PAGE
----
Getting Yourself Motivated Out of a Depressive Mood

Getting Yourself Motivated Out of a Depressive Mood

Although your seasonal depression may be beginning to lift due to the weather changing from winter to spring, you could be still finding it difficult to get out of bed or complete daily tasks. It may take some time to adjust to the change in seasons. It’s important to not be too hard on yourself if you don’t feel the benefit of longer sunlight hours and nicer weather immediately.

It might take time to undo some possibly unhealthy winter habits’ due to seasonal depression. Everyone’s depression is different and the most effective tools for battling seasonal or major depression may differ from person to person. It’s important to be kind to yourself and take things at your own pace.

Getting Out of Bed

The mornings can be difficult because the amount of sleep and how you sleep will have a great impact on your mood and how well you’ll be able to manage your depressive symptoms. We can’t always control how many hours of sleep we get or how well we’ve slept and it’s okay to have days where you may be less productive because of this.

However, if you often struggle with getting out of bed, you can try giving yourself something to look forward to in your day. This could be putting on a soft, fuzzy bathrobe, drinking a nice warm cup of coffee or tea, or giving yourself enough time to do some morning reading. Making an effort to enjoy aspects of your mornings might make it easier to combat some of your depressive symptoms that are making it difficult to get out of bed. Remember that simple things can uplift a mood.

Being able to get out of bed and enjoy your morning often is dependent on your evening routine. If you are having a difficult day, it might be beneficial to find an activity that will help you relax or lift your mood. These activities can include yoga, meditation, having a piece of chocolate or a warm cup of tea, or watching your favorite TV show.

You might have difficulties falling asleep because you have a multitude of thoughts racing through your head. If this is the case, you can try getting all your thoughts out by writing them down before you go to bed and then putting those thoughts away because now that they are written down, you can think about them later.

Completing Important Tasks

When you feel a heavy wave of depression hit it can be hard to motivate yourself to accomplish anything. However, sometimes it helps to get your brain or body moving. Accomplishing small, non-stressful tasks like reorganizing a kitchen cabinet, updating your calendar, making breakfast, doing a ten-minute exercise, or even something as simple as fetching the mail might help you feel a sense of accomplishment which could motivate you to start bigger more daunting tasks.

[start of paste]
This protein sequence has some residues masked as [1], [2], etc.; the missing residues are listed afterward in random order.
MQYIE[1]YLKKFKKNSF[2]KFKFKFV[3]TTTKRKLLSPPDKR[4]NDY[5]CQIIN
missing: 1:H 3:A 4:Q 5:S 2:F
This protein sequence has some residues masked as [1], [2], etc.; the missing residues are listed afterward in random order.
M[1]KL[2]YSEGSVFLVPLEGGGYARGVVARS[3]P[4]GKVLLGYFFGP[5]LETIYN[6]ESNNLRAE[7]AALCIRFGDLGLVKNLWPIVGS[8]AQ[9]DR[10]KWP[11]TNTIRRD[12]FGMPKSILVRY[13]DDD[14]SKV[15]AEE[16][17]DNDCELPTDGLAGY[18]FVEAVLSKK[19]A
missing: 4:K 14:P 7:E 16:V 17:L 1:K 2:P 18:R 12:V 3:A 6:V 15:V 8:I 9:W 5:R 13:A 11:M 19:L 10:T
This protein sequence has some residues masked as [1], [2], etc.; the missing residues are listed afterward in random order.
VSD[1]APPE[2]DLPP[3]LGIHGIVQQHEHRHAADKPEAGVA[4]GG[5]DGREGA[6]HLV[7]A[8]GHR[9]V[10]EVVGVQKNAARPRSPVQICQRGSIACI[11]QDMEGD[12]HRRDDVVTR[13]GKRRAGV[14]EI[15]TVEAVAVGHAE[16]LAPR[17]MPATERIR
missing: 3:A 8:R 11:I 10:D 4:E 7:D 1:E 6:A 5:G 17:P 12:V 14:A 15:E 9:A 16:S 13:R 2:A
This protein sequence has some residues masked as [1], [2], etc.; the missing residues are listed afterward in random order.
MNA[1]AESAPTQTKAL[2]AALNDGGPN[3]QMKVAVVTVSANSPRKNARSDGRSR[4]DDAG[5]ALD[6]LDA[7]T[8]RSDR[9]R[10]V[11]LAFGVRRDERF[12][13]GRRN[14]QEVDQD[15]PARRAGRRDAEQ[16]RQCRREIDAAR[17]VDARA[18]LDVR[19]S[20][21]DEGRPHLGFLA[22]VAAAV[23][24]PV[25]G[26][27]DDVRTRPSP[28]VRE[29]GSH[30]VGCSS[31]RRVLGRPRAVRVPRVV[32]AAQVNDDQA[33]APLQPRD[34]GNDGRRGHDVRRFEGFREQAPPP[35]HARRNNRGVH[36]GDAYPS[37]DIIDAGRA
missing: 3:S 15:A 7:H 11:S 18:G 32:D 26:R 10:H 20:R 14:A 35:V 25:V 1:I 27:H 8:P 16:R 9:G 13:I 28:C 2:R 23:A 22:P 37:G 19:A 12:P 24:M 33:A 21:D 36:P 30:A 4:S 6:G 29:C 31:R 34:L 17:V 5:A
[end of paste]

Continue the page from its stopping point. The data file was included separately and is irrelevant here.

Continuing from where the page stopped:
It’s important to check in with yourself and decide what tasks you are capable of completing right now. It may vary from person to person but you don’t want to take on a task that may overwhelm you and potentially cause you to give up on your day or worsen your depression. It’s okay to admit that certain tasks may be too much for you right now. If you find yourself obsessing over the overwhelming amount of work you have to accomplish, make a plan to start a project or task later in the day.

Starting your day with a non-stressful hobby might help lighten your mood. This could be anything from playing a song on a musical instrument, journaling, hiking, or baking. It should be something with low stakes that is not stressful, gives you enjoyment, and boosts your endorphins. Often, working out in the morning can give people the boost of energy they need to make it through their day.

Practice Self-Care

It’s okay to have unproductive days and days when you wake up late. Taking the time to understand what your body and mind need is important to maintaining your mental health. If you are feeling overwhelmed, decide it’s okay to take the day off from your busy schedule and allow yourself to engage in some self-care activities.

Keep in mind the tools given to you by a therapist or counselor to help manage your depression. This may include being more cognisant of negative thought patterns or behaviors. It’s okay to rely on your support system if you are having a depressive episode. If necessary, contact a mental health professional for additional support.

Major and seasonal depression can make it difficult to get out of bed in the morning or complete daily tasks. While there might be some adjustments you can make to mitigate your depression, it’s important to receive proper treatment from a mental health professional who can give you the tools you need to help manage your specific depressive symptoms.


At Shoreline Recovery Center, we believe that all of our clients deserve a treatment plan that is specific to their needs and has the flexibility to change as the patients’ needs change during their recovery process. We believe in the importance of community and provide activities that will help you connect with your peers in order to create a better support system. No one should have to go through recovery alone and Shoreline is here to help. If you or a loved one is suffering from major or seasonal depression, please call (866) 278-8495 to learn more about what our programs have to offer.

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